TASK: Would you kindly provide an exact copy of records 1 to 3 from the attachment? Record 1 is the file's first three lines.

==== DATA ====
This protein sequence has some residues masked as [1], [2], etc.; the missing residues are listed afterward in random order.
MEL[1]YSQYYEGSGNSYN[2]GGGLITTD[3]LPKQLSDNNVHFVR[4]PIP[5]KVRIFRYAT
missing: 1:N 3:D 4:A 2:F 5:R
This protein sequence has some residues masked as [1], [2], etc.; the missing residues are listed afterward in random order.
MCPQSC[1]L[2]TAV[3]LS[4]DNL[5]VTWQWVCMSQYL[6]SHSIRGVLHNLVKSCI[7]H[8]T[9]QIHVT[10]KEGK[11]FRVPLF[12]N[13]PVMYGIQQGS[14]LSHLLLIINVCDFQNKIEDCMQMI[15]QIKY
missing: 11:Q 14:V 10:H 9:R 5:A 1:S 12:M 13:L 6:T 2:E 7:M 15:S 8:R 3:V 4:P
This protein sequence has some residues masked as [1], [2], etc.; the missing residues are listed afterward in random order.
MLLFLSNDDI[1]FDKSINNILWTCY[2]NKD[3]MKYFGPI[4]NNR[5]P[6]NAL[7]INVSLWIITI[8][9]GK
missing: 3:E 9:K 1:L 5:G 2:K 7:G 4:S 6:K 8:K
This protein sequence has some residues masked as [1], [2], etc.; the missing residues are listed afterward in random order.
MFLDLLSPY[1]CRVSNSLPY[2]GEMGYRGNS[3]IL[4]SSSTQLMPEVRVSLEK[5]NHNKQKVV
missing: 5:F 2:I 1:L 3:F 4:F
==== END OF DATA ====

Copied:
This protein sequence has some residues masked as [1], [2], etc.; the missing residues are listed afterward in random order.
MEL[1]YSQYYEGSGNSYN[2]GGGLITTD[3]LPKQLSDNNVHFVR[4]PIP[5]KVRIFRYAT
missing: 1:N 3:D 4:A 2:F 5:R
This protein sequence has some residues masked as [1], [2], etc.; the missing residues are listed afterward in random order.
MCPQSC[1]L[2]TAV[3]LS[4]DNL[5]VTWQWVCMSQYL[6]SHSIRGVLHNLVKSCI[7]H[8]T[9]QIHVT[10]KEGK[11]FRVPLF[12]N[13]PVMYGIQQGS[14]LSHLLLIINVCDFQNKIEDCMQMI[15]QIKY
missing: 11:Q 14:V 10:H 9:R 5:A 1:S 12:M 13:L 6:T 2:E 7:M 15:S 8:R 3:V 4:P
This protein sequence has some residues masked as [1], [2], etc.; the missing residues are listed afterward in random order.
MLLFLSNDDI[1]FDKSINNILWTCY[2]NKD[3]MKYFGPI[4]NNR[5]P[6]NAL[7]INVSLWIITI[8][9]GK
missing: 3:E 9:K 1:L 5:G 2:K 7:G 4:S 6:K 8:K